Throwing a samgypsal party at -40 degrees in the Antarctic
Vice Minister Kim mentioned, "The plant factory technology that has been developed over the past decade has been utilized in the King Sejong Station, located in the South Pole. The Sejong Station researchers were unable to eat vegetables because plants cannot survive at - 40 degrees. Now, they throw a samguysal party once a week thanks to Korea's advanced technology. Foreign researchers from neighboring stations pay a visit to the King Sejong Station to get bowled over by Korea's outstanding agricultural technologies. Our plant factory technology can be applied even at the center of any desert."
Attention-grabbing plant factories are a futuristic way of farming that is independent from the environment and can grow vegetables in a confined space with the help of artificial sun rays and other controlling devices. The indispensable elements needed to grow vegetables are controlled artificially to produce same-quality vegetables. Recent spikes in the prices of cabbages and other vegetables can be addressed by plant factories. Vice Minister Kim said, "Once IT is grafted onto the basic production of agriculture and application areas, the whole process will be proceeded with by robots and machines, thereby slashing production costs. What's more, countries of origin and the degree of freshness can be instantly ticked off, which will boost consumer confidence in produce products. It will ultimately lead to quality upgrades and creation of high value." Vice Minister Kim emphasized, "We are living in an era of open markets. Improving quality is a lifeline for the agriculture sector. With the introduction of bioengineering and IT- namely, convergence with informatization technology- to agriculture, Korea's food industry will be able to produce safer and cleaner products."
KOPIA stands at the forefront of exporting Korea's advanced agricultural technology to 10 nations around the world.
Meanwhile, exports of Korean agricultural technologies are worthy of attention. As of now, Korea armed with its first-rate rice, is making consistent efforts to introduce other crop improvement and production technologies to the world.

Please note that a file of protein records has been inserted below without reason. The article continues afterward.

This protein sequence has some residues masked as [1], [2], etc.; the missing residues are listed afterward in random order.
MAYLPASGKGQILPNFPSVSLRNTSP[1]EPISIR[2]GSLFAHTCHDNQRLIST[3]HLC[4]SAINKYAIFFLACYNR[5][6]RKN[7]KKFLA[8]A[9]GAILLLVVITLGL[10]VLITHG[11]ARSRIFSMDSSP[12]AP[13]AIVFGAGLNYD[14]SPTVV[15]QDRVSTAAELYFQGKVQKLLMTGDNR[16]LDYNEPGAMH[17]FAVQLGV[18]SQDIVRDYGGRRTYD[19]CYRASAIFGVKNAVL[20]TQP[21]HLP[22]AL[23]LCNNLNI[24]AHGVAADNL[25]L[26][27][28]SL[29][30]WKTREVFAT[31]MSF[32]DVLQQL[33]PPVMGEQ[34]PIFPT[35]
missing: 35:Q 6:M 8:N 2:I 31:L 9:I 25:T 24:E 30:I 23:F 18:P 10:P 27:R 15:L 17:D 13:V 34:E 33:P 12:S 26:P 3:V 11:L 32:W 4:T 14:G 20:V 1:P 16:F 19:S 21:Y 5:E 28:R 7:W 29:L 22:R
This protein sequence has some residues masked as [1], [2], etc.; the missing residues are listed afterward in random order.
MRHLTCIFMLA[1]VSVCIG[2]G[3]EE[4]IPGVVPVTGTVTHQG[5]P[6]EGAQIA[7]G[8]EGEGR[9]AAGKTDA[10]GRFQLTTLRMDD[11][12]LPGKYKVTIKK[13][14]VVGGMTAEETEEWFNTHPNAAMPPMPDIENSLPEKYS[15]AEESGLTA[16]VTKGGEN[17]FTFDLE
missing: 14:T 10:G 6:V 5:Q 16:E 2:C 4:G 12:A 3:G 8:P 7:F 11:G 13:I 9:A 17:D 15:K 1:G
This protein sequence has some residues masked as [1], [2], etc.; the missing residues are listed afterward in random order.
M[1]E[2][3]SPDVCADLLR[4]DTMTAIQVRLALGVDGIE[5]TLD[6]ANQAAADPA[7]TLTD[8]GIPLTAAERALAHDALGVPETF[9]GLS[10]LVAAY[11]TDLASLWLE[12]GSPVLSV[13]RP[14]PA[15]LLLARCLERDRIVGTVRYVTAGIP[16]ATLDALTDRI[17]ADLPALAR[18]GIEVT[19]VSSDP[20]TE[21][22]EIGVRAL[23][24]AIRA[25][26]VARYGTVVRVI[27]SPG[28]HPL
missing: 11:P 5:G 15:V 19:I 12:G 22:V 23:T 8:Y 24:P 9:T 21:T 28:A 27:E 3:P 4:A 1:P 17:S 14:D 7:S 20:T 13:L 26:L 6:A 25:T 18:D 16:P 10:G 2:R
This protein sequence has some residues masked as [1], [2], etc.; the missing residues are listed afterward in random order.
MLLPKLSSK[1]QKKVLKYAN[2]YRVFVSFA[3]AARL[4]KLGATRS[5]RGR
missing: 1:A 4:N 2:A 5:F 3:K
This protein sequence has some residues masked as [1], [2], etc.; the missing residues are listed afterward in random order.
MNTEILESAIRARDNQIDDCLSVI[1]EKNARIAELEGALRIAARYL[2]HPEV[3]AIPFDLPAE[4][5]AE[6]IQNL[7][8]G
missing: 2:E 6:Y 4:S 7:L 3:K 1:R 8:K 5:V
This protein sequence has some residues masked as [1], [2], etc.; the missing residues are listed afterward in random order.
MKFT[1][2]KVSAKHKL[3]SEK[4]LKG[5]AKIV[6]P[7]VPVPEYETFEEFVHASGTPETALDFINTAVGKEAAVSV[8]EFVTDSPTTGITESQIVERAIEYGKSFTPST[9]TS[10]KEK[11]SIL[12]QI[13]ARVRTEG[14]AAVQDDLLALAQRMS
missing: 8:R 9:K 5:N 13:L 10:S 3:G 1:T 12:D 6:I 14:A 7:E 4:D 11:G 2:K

At the center of such efforts are KOPIA centers, which are located in six nations (Kenya, Uzbekistan, Myanmar, Vietnam, Brazil and Paraguay). This year, Korea Plant Industries Association (KOPIA) centers will be opened in Congo, the Philippines and Ethiopia, bringing the total number to 10. KOPIA centers are in charge of spreading Korea's advanced agricultural technologies around the world, conducting joint R&D projects, education, training farmers and information exchanges. Vice Minister Kim stressed, "Korea's convergence of agricultural technologies and IT has already reached a certain level. Other nations are also developing their agricultural sector by embracing IT. Therefore, Korea needs to create an independent model that is well-suited to Korea. To lead the global agricultural industry, we have to develop originative technologies by harnessing local resources." Korea's high-level agricultural technology has leapfrogged into making artificial eardrums from cocoon silk. In the future, R&D on artificial bones will be briskly conducted. Cocoon silk eardrums that completed the R&D stage have entered the clinical test stage. Patents on cocoon silk eardrums have been applied for in five nations. With growing demand for artificial bones, such as dental implants, cocoon silk eardrums are deemed as the optimum replacements in terms of physical traits and biosynthesis. Furthermore, R&D on "mini pigs", designed for human organ transplants, is underway. In September of this year, a cloned piglet named "Belief" was born which was genetically altered to prevent immunorejection, a major hurdle in human organ transplants. In view of plant factories, artificial eardrums and cloned piglets, Korea's agriculture will continue to advance through the convergence with high-tech engineering, bioengineering and nano technology. Vice Minister Kim said, "Last but not least, the prospects and future of Korea's agriculture is brighter than ever before. As the convergence of agriculture, bioengineering and nano technology has a greater growth potential than any other sector, Korea's agriculture is on the right track to surprise us with astonishing achievements."